December 01, 2008

Sampson & Laub's Age-Graded Life-Course Theory of Crime

author_brad By Bradley Wright

When we moved to Connecticut with our five-year-old son, we wanted him to make friends. Unfortunately, we didn’t really know anyone in town, so we randomly selected two kids from his class to invite over for a play-date. Well, it went just fine, but what I remember best about it was my impressions of the two kids. Even though they were just kindergartners, they acted very differently.

One kid was quite prosocial—he was polite, listened to my wife and me when we gave the kids instructions, and overall he was “nice.” The other kid, though, was a bit of a scamp. He wasn’t mean-spirited, but he used rather rough language (at least for a kindergartner), and he would periodically act out by being too rough with my son and the other boy.

Fast forward ten years, and the nice boy is one of my son’s best friends. We see him on a regular basis, and he remains a really good kid. The other kid got kicked out of school a couple of times, and we’ve lost track of him. The last I heard from my son, he was in some sort of legal trouble. Hopefully, though, he’ll be able to straighten things out and make a good life for himself.

This story echoes an observation made by Lee Robins, a psychologist who studies crime. She noted that all antisocial adults were antisocial as children; however, not all antisocial children grow up to be antisocial adults. This observation provided important insight for theories of crime. It holds that very few “good” kids get involved in crime and other forms of antisocial behavior as adults. Once prosocial, always prosocial. In contrast, some “bad” kids grow up to be antisocial, criminal adults, but others do not. In statistical language, being antisocial as a child is a necessary, but not sufficient, predictor that a child will be antisocial as an adult.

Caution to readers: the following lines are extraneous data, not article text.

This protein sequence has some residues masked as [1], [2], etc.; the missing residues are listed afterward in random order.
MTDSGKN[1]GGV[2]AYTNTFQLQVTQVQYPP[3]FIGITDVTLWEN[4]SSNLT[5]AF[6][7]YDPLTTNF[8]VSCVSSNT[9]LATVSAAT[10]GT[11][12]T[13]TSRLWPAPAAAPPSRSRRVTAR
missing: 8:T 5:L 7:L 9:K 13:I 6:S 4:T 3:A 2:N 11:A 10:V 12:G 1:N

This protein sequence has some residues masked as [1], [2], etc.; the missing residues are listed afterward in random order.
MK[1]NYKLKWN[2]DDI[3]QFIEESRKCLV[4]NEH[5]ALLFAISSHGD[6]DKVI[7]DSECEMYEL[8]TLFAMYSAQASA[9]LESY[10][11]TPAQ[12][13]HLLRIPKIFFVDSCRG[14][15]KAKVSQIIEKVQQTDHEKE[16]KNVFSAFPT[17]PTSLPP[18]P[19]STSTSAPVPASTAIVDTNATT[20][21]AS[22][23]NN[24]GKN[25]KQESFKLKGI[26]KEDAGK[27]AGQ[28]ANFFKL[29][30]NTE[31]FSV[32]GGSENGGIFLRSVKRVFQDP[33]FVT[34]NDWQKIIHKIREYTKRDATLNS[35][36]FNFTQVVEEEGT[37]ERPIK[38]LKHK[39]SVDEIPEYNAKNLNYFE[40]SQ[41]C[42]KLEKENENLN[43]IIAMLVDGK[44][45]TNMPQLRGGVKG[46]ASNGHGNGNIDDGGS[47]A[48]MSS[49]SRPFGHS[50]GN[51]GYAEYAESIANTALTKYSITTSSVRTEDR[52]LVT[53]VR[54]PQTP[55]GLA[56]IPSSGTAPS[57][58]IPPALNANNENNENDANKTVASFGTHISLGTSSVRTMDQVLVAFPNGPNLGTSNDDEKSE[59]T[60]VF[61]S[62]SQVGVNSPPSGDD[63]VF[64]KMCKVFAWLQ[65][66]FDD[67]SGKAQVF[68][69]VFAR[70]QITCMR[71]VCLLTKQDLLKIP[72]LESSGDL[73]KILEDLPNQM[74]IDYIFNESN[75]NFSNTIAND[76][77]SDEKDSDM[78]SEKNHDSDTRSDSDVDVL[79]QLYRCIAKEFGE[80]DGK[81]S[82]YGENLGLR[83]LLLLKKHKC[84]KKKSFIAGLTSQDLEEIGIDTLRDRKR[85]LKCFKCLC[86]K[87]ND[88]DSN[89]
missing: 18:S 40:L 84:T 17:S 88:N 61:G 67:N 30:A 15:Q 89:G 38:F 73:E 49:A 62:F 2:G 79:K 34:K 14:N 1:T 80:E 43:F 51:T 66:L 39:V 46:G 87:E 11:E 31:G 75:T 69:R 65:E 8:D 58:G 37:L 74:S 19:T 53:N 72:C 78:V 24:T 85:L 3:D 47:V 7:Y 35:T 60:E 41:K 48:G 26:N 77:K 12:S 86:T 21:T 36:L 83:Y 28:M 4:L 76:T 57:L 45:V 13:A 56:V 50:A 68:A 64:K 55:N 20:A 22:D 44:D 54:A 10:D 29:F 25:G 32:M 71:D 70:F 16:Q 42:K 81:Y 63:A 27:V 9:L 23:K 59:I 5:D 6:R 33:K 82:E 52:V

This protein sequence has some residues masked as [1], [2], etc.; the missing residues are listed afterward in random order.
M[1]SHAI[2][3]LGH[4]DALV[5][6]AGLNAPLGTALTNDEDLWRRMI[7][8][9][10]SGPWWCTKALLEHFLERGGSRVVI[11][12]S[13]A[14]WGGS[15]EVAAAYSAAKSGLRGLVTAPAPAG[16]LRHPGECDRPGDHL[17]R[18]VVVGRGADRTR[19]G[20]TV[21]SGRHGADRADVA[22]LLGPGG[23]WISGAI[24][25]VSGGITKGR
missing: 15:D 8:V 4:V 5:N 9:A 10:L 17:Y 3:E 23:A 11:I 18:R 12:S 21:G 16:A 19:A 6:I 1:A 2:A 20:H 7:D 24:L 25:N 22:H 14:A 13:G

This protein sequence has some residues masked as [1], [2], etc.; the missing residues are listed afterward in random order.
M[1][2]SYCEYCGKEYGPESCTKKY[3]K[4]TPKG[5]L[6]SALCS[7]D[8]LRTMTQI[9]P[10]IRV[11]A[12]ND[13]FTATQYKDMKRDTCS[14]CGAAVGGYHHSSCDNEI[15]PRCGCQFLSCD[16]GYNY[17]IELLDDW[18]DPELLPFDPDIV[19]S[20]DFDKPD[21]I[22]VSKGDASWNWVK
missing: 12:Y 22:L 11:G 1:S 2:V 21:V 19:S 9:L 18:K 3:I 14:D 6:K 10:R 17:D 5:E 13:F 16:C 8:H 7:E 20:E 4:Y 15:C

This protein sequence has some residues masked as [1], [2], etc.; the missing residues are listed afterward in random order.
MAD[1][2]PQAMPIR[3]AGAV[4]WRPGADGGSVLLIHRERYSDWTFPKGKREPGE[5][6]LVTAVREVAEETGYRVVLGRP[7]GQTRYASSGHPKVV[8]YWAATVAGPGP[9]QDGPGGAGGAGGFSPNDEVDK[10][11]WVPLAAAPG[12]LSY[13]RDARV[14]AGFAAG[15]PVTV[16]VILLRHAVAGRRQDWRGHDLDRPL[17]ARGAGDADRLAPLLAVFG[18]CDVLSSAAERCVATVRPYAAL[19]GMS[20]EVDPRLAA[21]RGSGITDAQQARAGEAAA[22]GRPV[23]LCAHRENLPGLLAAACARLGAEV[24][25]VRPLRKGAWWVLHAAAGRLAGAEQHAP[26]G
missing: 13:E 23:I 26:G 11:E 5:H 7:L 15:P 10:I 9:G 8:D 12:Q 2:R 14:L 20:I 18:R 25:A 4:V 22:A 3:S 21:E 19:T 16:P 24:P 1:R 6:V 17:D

My son’s friends support this observation. The nice, well-behaved kindergartener remains so now that he’s a high school kid. This illustrates the stability of prosocial behavior. The kid who got into trouble, however, seems to have continued to do so, but we’re hoping that he’ll work things out. This illustrates antisocial behavior continuing into adulthood, but, according to Robins’ observation, there is hope for change.

Rob Sampson and John Laub used this observation to anchor their age-graded, life-course theory of crime. They developed this theory using some of the most fascinating data ever studied by criminologists. In the 1940s, Sheldon and Eleanor Gluck conducted a longitudinal study of troubled boys in Boston. These boys were in their early teens and had already been in trouble with the law and put into reform school. The Glucks collected extensive records about the boys and studied them through adolescence. The study was put aside until Sampson and Laub found their data boxed up in the basement of the Harvard Library.

clip_image002Sampson and Laub reconstructed the data and followed-up with the original respondents, who were then around 60 years old. Sampson and Laub found out that some of the troubled boys ended up in trouble with the law for the rest of their lives, while others lived very conventional lives and had no legal problems. This variation fit with Robins’ observation, and it lead Sampson and Laub to ask why some of the troubled kids turned out well and others didn’t.